gms | German Medical Science

63rd Annual Meeting of the German Society of Neurosurgery (DGNC)
Joint Meeting with the Japanese Neurosurgical Society (JNS)

German Society of Neurosurgery (DGNC)

13 - 16 June 2012, Leipzig

Surgery of large or giant cystic vestibular schwannoma

Meeting Abstract

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  • E. Kohmura - Department of Neurosurgery, Kobe University Graduate School of Medicine, Kobe, Japan

Deutsche Gesellschaft für Neurochirurgie. Japanische Gesellschaft für Neurochirurgie. 63. Jahrestagung der Deutschen Gesellschaft für Neurochirurgie (DGNC), Joint Meeting mit der Japanischen Gesellschaft für Neurochirurgie (JNS). Leipzig, 13.-16.06.2012. Düsseldorf: German Medical Science GMS Publishing House; 2012. DocMI.05.01

DOI: 10.3205/12dgnc013, URN: urn:nbn:de:0183-12dgnc0133

Published: June 4, 2012

© 2012 Kohmura.
This is an Open Access article distributed under the terms of the Creative Commons Attribution License (http://creativecommons.org/licenses/by-nc-nd/3.0/deed.en). You are free: to Share – to copy, distribute and transmit the work, provided the original author and source are credited.


Outline

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Objective: Surgical results of large or giant tumor and cystic vestibular schwannoma (LCV) are reported to be unfavorable when compared to those of small and solid tumors (LSV). In retrospect we analyzed the extent of removal, operation time and facial nerve outcome of LCV comparing with LSV.

Methods: From 2000 to 2011, 178 vestibular schwannomas were removed by the senior author using a retrosigmoid approach. Among these, the number of large or giant tumors with a maximum diameter of over 30 mm at the CP angle was 71 (40%). The tumor was defined as an LCV when more than 50% of the tumor was cystic. Under sophisticated facial nerve monitoring, complete tumor removal was intended in all cases. A small piece may be left, however, if a severe adhesion to the facial nerve was found and monitoring showed poor response during dissection. Facial nerve function was evaluated with House-Brackmann facial nerve grade (HB) at the follow-up. Results were statistically analyzed.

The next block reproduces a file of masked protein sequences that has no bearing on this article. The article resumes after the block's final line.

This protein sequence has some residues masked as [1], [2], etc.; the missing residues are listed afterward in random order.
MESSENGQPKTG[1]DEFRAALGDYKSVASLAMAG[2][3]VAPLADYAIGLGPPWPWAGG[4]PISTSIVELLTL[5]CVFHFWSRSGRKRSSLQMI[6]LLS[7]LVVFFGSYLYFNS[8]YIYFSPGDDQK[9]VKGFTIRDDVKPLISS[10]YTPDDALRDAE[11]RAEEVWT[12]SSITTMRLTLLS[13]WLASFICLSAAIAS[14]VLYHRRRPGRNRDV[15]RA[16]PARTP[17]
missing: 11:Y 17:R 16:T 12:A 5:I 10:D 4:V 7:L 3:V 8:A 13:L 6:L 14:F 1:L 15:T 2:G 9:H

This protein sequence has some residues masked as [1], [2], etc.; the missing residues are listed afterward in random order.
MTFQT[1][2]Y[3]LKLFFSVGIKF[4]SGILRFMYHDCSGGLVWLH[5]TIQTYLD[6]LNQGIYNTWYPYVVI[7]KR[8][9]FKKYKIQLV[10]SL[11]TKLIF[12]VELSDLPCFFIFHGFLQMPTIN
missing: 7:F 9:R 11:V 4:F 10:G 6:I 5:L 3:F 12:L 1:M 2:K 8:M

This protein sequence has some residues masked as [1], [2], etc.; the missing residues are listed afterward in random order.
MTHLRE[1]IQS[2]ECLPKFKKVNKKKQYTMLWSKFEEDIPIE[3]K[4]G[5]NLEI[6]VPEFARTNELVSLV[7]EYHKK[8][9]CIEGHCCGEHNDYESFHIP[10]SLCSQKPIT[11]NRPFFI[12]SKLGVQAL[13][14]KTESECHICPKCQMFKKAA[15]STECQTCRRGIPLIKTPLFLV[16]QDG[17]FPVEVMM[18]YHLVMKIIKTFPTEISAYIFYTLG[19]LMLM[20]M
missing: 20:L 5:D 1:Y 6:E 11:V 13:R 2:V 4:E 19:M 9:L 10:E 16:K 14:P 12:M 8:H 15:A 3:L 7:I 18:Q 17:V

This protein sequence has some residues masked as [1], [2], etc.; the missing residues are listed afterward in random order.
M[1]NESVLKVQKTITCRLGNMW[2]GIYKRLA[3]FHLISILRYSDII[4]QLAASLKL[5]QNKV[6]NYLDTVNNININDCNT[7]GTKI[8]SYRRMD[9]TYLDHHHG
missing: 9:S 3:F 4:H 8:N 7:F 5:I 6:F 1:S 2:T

Results: Thirty tumors (42%) were LCV and 41 (58%) were LSV in large tumors.n The mean maximum diameter at the CP angle was 39.8 mm for LCV and 36.4 mm for LSV (NS). Mean duration of surgery was 6:27 hours ranging from 3:47 to 9:44 hours for LCV and 8:05 hours ranging from 4:30 to 11:50 hours for LSV(p < 0.05). Complete tumor removal could be achieved in 18 (60%) of LCV and 26 (63.4%) of LSV (NS). Nearly total removal was achieved in the rest of cases. Good facial nerve function (HB 1 or 2) was obtained in 26 (86.7%) LCV and 37 (90.2%) LSV (NS).

Conclusions: Large or giant cystic vestibular schwannoma can be removed with favorable results based on the policy that nearly total removal is accepted in selected adherent cases. Careful dissection, sophisticated monitoring and decision making during surgery are important to achieve good outcome in large or giant cystic vestibular schwannoma surgery.